Archive for December 2008
I tell the students in my software engineering classes that the absolute value of code coverage in testing isn’t as important as the trend: if you’re testing a smaller percentage of your software as time goes by, you’re headed for trouble. The same is true of site stats: I don’t care much about the absolute number of visitors, but if the curve is down and to the right, it’s time to give the site a polish, or retire it.
Which brings us to this year’s stats for Software Carpentry:
Looking at visits (upper right), things aren’t too bad. Looking at pages, files, and hits (on the left), it’s clear the web is losing interest. And looking at the total downloads (bottom right), I’m just confused: we didn’t do any major surgery on the site, or retire any heavyweight content, so I don’t understand why traffic weight would be cut by two thirds.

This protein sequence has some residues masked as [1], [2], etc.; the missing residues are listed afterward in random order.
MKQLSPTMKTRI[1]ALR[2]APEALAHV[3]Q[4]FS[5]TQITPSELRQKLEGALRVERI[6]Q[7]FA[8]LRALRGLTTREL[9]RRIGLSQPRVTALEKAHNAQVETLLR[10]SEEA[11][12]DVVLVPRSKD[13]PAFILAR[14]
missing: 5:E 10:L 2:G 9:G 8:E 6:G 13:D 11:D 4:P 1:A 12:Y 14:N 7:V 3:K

So that’s another of my New Year’s resolutions for 2009 that will be a repeat of one made in 2008: give the site a makeover. If you have 50-100 hours of quality time to donate to help, please let me know…
One of the things I teach my students is that the real purpose of a schedule is to tell you when to start cutting corners and dropping features. The ticker on my web site tells me I have 489 days left in my contract with the university; I signed up hoping to study ways of teaching second-stage novices  how to be better programmers, but after four failed attempts to get NSERC funding , it’s time to lower my sights. Here are the things I’d like to finish off before my stint at U of T is over: